The Mill, built for The Hobbit.
The Mill, built for The Hobbit.

After the tour, we were treated to a “free” special brew beer (pale ale or lager), cider or ginger beer. I opted for the cider: lovely tart and not too sweet at all. Pleasurable ending to the tour, but it would have been rather ridiculous to have to pay for the drink. The Green Dragon Inn also serves some small sweets and snacks, and the cheapest coffee I’ve seen so far in NZ ($1)!!

The baker's house, probably my favorite hobbit hole.
The baker’s house, probably my favorite hobbit hole.

Was it worth it? The fangirl in me who went to see The Two Towers in cinema 3(!) times says yes!! The rational person that I am, I knew I would have probably regretted not going, even though I found the whole thing a bit on the $$ side. Luckily I had this trip bundled together with the Waitomo caves, so I didn’t have to make two separate trips in that general direction, they are quite near each other. Apparently heaps of people who visit the village have never even seen the films, some haven’t even heard of them, before visiting. Having read the book 3 times, I reckon I can just justify my enthusiasm towards the attraction.

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Waitomo caves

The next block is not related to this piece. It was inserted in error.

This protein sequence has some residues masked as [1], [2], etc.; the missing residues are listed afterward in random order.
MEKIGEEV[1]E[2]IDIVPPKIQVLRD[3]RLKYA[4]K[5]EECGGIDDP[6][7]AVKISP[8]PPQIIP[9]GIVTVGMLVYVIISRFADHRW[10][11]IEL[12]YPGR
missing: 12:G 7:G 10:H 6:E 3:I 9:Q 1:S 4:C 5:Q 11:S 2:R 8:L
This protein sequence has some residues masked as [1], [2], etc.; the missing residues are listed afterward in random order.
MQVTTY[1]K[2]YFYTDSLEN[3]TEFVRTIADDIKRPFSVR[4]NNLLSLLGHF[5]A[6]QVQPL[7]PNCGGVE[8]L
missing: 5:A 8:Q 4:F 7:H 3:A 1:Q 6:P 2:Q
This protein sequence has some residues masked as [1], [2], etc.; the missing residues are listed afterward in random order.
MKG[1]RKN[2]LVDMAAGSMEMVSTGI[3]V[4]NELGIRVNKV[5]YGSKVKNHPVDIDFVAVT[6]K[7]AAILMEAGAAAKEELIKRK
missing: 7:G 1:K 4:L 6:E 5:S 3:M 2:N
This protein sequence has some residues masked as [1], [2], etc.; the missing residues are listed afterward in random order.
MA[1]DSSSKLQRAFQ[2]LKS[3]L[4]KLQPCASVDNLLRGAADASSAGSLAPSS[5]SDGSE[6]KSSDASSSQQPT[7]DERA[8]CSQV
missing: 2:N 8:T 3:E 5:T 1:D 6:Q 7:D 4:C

One of New Zealand’s most renowned tourist attractions, Waitomo’s glow worm caves and limestone landscape has been a major attraction and the centre of caving tourism since 1889, when the maori first led people to see the magnificent caves, formed 30 million years ago!

After pondering my adventure level, I decided that I would regret just walking through the caves and be frustrated with watching the mind blowing scenery only from a boat. I opted for black water rafting, a 3 hour trip to the pitch black darkness and 10 degree water, 65 metres below ground. And I was so happy I did.

The Wai (water) tomo (hole) caves boast lofty chambers, long galleries, stalagmite and stalactite formations, small tunnels and caves, mysterious rivers and waterfalls. Before heading to the caves, we geared up and practiced jumping the waterfalls on the river – even that was scary for me! After the practice jump, I decided that I would go all in and go first in everything if I had the chance to. Into the darkness I went, with no other directions but to hold on to my black tube, my adventure vehicle. We crawled trough a tiny labyrinth, jumped 3 waterfalls, had some chilled (truly, chilly) out floating with the flow, paddled and at the end of it all, let the glow worms’ glow guide us out of the cave in pitch black darkness.